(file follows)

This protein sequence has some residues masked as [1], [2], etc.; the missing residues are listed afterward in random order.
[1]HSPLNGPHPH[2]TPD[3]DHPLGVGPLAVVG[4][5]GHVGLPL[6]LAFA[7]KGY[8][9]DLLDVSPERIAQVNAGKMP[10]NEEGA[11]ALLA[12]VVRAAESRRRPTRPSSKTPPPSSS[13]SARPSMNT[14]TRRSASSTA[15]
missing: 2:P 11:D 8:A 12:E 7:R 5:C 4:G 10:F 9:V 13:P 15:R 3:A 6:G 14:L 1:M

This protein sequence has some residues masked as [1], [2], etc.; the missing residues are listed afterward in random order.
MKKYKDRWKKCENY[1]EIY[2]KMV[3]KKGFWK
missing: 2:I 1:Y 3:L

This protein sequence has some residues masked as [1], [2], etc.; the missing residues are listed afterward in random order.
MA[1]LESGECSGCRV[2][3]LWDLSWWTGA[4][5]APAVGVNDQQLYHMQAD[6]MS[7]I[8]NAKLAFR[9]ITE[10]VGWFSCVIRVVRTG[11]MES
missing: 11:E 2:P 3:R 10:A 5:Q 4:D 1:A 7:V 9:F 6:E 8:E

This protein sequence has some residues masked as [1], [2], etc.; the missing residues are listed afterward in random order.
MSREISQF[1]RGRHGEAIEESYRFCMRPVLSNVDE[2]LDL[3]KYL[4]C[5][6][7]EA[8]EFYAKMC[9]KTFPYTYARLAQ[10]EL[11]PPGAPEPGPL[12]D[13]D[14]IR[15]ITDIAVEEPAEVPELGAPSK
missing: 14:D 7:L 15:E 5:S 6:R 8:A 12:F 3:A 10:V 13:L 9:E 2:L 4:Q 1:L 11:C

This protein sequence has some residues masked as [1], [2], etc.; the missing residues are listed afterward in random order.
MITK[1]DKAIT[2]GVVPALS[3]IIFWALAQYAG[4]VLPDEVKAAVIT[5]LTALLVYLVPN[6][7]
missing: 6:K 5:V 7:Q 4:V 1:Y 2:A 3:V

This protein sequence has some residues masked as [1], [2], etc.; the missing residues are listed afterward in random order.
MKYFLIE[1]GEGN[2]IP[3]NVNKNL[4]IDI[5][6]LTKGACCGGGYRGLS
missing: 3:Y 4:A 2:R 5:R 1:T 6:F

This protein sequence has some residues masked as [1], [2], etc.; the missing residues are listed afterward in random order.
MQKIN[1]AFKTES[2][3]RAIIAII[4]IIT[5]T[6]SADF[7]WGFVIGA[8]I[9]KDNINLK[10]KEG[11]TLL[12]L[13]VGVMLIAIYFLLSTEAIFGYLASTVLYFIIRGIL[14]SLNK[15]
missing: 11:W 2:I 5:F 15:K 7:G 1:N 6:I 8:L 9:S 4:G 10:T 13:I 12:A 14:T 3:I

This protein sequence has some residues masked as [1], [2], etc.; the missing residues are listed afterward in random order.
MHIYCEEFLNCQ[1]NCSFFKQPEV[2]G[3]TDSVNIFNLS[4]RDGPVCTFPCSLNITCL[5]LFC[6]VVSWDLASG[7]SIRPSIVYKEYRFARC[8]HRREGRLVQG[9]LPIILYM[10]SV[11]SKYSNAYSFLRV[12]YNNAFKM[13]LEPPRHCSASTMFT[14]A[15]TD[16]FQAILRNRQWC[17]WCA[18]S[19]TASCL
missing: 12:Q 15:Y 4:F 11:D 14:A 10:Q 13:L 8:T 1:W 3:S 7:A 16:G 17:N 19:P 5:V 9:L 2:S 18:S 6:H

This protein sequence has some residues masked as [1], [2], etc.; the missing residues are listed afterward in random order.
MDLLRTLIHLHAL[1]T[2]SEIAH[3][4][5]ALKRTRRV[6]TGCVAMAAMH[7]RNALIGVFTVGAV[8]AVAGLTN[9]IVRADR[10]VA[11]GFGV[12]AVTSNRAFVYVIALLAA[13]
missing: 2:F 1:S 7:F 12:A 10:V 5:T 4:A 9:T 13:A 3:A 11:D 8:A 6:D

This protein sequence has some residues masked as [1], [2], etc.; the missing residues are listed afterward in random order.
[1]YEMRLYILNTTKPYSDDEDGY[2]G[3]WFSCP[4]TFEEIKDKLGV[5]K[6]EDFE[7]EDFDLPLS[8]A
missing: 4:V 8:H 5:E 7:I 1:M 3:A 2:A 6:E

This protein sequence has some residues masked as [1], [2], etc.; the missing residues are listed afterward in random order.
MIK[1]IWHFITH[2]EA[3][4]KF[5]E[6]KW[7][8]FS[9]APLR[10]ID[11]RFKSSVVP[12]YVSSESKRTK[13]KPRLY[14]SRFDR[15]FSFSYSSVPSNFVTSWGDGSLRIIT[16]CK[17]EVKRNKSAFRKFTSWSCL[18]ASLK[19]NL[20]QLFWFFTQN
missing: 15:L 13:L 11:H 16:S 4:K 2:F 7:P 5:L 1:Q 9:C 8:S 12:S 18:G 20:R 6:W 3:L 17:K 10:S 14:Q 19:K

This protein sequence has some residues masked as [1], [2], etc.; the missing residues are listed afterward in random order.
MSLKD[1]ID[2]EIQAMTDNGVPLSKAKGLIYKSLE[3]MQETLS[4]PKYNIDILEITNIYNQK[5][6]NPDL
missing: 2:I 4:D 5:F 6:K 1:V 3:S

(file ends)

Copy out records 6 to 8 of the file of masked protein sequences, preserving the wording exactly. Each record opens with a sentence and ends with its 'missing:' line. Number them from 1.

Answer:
This protein sequence has some residues masked as [1], [2], etc.; the missing residues are listed afterward in random order.
MKYFLIE[1]GEGN[2]IP[3]NVNKNL[4]IDI[5][6]LTKGACCGGGYRGLS
missing: 3:Y 4:A 2:R 5:R 1:T 6:F

This protein sequence has some residues masked as [1], [2], etc.; the missing residues are listed afterward in random order.
MQKIN[1]AFKTES[2][3]RAIIAII[4]IIT[5]T[6]SADF[7]WGFVIGA[8]I[9]KDNINLK[10]KEG[11]TLL[12]L[13]VGVMLIAIYFLLSTEAIFGYLASTVLYFIIRGIL[14]SLNK[15]
missing: 11:W 2:I 5:F 15:K 7:G 1:N 6:I 8:L 9:S 4:G 10:T 13:I 12:A 14:T 3:I

This protein sequence has some residues masked as [1], [2], etc.; the missing residues are listed afterward in random order.
MHIYCEEFLNCQ[1]NCSFFKQPEV[2]G[3]TDSVNIFNLS[4]RDGPVCTFPCSLNITCL[5]LFC[6]VVSWDLASG[7]SIRPSIVYKEYRFARC[8]HRREGRLVQG[9]LPIILYM[10]SV[11]SKYSNAYSFLRV[12]YNNAFKM[13]LEPPRHCSASTMFT[14]A[15]TD[16]FQAILRNRQWC[17]WCA[18]S[19]TASCL
missing: 12:Q 15:Y 4:F 11:D 14:A 10:Q 13:L 8:T 1:W 3:S 7:A 16:G 17:N 19:P 5:V 9:L 2:S 18:S 6:H